Here, as in Walter, the employer sent timely notice of its intent to contest compensability to the Workers’ Compensation Commission via certified mail as required by § 31-297(b) and § 31-321. The two cases are also alike in that the employer sent a copy of the notice to contest to the decedent employee’s address rather than the claimant’s address, as required by § 31-297(b). The difference in Walter is that the claimant did receive actual notice of the notice to contest compensability, as she lived at the same address that the defective notice was sent to. Noting that the claimant was unable to show prejudice from the defect, we held that the respondents were in substantial compliance with § 31-297(b) in that case.

In this case, however, the defective notice was sent to the decedent employee in care of the law firm of “Albano, Halbron & Flynn” [sic] at the law firm’s address. The commissioner found that there has been no showing that the claimant ever received a notice to contest from the employer. Although we are unaware of any prejudice suffered by the claimant from this defect, it is less clear here than it was in Walter that the employer substantially complied with § 31-297(b).

In Robinson v. Miller d/b/a Rainbow Roofing, 7 Conn. Workers’ Comp. Rev. Op. 69, 686 CRD-1-88-1 (Aug. 29, 1989), this Board determined that a claimant’s notice of claim satisfied the requirement in § 31-294 that the employee and the person claiming compensation provide their addresses, even though the notice did not provide the address of the claimant’s residence. Instead, the notice of claim stated that the claimant was currently hospitalized at Hartford Hospital, and also gave the address of the claimant’s attorney. We held that “[w]hile the notice of claim may not have expressed an address in the traditional manner it did provide the respondents with a place where communications would reach the claimant as he was then hospitalized . . . with serious cervical and spinal cord injuries. In addition it also gave the address of his lawyer.” Id., 71. Similarly, in this case the Form 43 was not sent to the claimant’s residence, but was sent to the address of her lawyer, who represented the claimant at the time her claim for compensation was filed and at the time the Form 43 was received. Additionally, the claimant’s lawyer did not represent the decedent’s estate.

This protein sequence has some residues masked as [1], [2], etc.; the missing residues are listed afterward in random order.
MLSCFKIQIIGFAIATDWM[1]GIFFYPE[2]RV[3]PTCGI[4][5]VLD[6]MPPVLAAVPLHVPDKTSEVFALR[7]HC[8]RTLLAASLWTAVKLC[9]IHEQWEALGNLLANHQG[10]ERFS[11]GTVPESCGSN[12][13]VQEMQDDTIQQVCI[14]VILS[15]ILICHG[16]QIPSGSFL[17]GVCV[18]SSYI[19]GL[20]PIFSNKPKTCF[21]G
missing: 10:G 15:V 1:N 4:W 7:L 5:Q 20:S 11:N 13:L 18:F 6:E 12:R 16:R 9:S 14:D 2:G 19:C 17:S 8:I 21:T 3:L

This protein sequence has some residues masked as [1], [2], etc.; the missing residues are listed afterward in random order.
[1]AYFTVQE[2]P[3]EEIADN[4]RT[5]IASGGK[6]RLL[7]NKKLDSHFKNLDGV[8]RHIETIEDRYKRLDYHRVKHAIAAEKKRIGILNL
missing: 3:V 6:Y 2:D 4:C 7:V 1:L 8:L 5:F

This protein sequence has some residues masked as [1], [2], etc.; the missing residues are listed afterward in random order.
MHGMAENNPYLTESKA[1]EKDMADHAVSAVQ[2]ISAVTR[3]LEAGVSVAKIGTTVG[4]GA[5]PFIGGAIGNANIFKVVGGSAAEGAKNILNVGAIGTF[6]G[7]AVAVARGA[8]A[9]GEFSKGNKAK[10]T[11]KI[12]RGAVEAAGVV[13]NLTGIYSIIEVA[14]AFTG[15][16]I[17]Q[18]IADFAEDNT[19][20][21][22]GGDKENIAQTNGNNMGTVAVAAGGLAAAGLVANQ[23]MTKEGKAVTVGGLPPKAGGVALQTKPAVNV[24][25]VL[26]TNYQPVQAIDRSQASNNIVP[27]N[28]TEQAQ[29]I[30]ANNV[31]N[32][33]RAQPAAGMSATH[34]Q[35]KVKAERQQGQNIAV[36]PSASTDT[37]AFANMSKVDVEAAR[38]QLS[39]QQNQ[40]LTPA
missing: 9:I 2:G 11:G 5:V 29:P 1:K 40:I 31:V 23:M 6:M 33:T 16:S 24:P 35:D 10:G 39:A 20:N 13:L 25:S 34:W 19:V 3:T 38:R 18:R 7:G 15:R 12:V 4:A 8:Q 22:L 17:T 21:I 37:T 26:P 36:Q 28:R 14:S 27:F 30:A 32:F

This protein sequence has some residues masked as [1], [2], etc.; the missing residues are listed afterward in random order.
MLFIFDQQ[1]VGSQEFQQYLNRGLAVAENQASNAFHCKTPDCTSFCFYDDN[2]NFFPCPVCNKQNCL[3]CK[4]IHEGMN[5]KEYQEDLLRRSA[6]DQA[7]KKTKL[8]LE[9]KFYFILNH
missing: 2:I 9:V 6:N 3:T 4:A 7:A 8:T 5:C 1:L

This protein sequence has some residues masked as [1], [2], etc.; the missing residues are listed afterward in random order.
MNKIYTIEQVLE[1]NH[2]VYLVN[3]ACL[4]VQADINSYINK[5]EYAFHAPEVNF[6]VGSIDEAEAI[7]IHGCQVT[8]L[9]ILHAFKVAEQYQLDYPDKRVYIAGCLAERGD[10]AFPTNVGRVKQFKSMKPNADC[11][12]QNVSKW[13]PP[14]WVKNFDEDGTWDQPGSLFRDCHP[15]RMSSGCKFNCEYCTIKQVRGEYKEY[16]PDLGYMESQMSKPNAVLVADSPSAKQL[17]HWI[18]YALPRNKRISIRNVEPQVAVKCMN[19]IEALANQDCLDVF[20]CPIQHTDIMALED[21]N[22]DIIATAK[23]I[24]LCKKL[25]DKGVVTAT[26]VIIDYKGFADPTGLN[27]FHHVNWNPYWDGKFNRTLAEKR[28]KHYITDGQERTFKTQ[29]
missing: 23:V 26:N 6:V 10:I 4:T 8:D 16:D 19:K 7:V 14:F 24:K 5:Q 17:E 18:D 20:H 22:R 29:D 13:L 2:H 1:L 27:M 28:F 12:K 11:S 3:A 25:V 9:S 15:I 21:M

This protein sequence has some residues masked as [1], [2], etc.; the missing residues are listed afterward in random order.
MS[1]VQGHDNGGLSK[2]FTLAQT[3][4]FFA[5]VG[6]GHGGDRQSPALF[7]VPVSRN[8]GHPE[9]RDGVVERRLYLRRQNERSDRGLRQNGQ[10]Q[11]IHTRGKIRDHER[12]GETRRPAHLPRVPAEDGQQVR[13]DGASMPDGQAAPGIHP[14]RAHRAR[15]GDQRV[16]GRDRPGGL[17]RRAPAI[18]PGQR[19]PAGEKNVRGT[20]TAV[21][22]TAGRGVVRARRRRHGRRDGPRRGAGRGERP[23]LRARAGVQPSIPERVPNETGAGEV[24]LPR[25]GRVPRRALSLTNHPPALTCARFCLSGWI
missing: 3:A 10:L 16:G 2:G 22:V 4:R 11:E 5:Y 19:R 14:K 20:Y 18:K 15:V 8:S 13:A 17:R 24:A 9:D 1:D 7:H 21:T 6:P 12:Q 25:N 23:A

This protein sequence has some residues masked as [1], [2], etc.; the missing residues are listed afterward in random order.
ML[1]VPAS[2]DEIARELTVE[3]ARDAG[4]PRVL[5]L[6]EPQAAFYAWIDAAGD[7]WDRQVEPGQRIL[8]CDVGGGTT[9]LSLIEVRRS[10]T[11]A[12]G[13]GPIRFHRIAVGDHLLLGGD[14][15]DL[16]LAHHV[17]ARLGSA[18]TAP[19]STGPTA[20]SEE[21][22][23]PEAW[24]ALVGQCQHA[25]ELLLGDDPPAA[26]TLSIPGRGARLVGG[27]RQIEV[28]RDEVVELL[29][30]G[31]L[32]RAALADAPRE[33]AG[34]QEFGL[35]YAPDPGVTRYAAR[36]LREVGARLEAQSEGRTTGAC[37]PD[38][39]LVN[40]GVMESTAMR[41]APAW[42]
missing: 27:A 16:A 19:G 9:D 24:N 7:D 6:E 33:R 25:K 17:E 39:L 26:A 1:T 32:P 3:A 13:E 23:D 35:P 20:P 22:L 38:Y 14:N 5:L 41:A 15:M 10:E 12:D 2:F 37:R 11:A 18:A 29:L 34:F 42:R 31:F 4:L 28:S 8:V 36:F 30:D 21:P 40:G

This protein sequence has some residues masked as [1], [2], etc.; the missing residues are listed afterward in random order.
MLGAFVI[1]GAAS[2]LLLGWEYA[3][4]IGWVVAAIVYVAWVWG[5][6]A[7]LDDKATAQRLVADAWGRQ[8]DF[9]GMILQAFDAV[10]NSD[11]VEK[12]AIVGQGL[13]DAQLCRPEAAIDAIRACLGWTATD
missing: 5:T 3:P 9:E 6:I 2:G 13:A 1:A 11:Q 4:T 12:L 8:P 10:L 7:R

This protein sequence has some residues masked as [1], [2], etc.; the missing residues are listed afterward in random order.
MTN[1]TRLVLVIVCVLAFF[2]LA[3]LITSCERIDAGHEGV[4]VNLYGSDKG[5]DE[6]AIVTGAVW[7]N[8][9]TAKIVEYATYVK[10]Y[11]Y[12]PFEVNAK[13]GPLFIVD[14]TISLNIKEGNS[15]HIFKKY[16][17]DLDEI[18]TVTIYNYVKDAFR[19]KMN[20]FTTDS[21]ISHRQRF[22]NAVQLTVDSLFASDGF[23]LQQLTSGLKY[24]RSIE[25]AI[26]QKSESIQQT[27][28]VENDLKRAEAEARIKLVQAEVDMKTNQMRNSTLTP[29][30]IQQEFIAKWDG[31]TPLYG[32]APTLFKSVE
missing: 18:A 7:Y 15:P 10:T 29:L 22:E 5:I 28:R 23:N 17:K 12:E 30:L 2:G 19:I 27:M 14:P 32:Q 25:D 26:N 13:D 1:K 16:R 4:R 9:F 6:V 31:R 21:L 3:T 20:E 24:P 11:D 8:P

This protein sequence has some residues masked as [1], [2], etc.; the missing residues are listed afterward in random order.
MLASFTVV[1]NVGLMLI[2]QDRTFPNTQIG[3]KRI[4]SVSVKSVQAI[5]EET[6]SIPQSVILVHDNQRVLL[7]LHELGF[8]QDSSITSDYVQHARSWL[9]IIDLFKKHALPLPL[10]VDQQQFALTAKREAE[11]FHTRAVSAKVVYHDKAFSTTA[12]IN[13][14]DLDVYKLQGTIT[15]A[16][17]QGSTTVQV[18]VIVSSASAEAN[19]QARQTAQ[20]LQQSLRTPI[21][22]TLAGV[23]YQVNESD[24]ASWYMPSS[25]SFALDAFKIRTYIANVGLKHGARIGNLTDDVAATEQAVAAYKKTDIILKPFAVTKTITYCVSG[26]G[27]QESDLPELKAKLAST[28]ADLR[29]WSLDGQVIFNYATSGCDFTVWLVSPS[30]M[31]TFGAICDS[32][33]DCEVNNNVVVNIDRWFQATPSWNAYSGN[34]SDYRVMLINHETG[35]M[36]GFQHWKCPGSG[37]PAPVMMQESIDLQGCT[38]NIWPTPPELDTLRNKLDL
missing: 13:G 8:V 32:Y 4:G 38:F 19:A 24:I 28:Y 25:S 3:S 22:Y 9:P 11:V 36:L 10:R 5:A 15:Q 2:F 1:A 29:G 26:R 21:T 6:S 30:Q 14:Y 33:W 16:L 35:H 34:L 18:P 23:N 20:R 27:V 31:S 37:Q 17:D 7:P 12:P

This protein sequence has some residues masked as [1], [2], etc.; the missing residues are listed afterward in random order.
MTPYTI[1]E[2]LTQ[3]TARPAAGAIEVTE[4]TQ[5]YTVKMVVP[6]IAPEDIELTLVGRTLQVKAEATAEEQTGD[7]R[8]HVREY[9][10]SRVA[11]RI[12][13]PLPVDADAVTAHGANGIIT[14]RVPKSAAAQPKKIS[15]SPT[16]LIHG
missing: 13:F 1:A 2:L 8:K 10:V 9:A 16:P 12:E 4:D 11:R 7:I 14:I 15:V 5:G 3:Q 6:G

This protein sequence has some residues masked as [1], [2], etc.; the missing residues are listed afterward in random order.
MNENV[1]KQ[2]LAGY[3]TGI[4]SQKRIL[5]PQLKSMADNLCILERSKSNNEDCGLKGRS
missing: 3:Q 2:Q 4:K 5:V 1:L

Although the employer did not show that the claimant received an actual copy of the notice to contest compensability, it is clear that her lawyer did receive such notice, and that a Motion to Preclude was filed by the claimant on August 25, 1992 discussing that particular defect in the notice. Given our decisions in Walter, supra, and Robinson, supra, and the fact that the claimant has not shown any prejudice from the defect in the notice to contest compensability, we do not think it would promote equity or justice to hold that § 31-297(b) precludes the employer from contesting compensability in this case. Therefore, we hold that the commissioner improperly granted the claimant’s Motion to Preclude.

The trial commissioner’s decision is reversed, and the case is remanded to the Fifth District for further proceedings on the merits.

Commissioners Angelo L. dos Santos and Nancy A. Brouillet concur.

Workers’ Compensation Commission

Page last revised: January 21, 2005

Page URL: http://wcc.state.ct.us/crb/1995/1987crb.htm